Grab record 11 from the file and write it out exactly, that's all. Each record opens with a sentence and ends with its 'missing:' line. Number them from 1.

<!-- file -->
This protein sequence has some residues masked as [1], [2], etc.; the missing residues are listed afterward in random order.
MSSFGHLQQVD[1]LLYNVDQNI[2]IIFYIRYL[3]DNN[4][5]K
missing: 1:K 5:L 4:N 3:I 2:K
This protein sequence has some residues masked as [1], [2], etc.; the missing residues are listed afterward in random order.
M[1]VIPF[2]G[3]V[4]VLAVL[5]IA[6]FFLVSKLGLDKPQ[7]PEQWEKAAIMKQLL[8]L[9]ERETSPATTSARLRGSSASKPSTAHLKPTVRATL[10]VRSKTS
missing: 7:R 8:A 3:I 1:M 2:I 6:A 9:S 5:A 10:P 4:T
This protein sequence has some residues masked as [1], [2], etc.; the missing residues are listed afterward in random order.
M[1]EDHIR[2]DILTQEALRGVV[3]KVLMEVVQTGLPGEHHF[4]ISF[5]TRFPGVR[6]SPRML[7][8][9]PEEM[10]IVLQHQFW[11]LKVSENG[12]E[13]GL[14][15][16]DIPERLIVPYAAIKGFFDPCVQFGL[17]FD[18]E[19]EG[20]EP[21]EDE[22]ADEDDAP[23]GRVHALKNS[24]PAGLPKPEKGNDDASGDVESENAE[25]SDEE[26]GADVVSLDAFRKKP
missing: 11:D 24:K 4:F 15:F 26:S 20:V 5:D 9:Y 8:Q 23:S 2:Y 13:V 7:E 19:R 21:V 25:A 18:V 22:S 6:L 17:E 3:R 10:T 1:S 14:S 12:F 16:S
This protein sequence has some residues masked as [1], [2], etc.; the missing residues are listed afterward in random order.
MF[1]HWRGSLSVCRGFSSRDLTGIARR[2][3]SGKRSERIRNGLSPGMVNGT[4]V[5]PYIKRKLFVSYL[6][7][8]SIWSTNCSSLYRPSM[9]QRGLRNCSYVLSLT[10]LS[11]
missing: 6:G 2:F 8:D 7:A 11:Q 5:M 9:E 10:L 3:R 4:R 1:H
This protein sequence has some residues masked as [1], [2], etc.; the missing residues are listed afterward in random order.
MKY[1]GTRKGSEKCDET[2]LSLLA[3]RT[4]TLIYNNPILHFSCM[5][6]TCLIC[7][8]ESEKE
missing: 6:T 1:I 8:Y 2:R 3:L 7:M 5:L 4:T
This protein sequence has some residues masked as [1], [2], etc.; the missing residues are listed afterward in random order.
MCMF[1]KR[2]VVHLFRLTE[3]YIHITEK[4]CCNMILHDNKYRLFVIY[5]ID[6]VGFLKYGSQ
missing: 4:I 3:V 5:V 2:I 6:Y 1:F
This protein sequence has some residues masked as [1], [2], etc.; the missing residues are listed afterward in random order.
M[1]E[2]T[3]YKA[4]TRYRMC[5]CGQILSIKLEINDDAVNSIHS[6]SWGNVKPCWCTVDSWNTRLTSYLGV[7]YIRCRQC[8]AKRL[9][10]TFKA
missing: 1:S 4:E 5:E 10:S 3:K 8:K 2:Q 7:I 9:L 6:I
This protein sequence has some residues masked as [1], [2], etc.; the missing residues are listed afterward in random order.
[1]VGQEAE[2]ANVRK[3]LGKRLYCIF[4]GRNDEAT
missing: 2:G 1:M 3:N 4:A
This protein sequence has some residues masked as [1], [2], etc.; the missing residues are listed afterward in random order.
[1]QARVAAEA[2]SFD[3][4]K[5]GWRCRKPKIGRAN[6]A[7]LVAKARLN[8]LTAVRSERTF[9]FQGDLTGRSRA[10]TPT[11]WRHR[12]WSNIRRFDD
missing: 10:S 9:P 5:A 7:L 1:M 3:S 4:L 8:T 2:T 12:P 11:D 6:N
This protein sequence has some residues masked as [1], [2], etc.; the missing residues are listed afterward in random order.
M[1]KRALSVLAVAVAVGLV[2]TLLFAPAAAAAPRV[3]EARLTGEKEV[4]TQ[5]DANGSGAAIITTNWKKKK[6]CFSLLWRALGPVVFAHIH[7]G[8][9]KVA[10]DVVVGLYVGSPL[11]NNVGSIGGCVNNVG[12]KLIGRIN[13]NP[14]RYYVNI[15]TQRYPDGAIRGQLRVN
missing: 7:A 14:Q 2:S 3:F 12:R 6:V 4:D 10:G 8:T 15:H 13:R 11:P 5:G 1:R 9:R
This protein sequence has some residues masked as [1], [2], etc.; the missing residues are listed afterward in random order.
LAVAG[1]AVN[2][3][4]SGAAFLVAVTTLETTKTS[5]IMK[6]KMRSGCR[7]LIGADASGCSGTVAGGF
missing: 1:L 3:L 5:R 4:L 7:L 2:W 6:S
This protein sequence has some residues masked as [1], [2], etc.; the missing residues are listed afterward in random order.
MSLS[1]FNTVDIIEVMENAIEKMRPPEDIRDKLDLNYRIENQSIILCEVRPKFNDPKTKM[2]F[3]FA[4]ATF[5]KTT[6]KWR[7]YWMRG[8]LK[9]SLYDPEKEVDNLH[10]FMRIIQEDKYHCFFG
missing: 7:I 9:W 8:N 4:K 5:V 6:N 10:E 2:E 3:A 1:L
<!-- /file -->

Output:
This protein sequence has some residues masked as [1], [2], etc.; the missing residues are listed afterward in random order.
LAVAG[1]AVN[2][3][4]SGAAFLVAVTTLETTKTS[5]IMK[6]KMRSGCR[7]LIGADASGCSGTVAGGF
missing: 1:L 3:L 5:R 4:L 7:L 2:W 6:S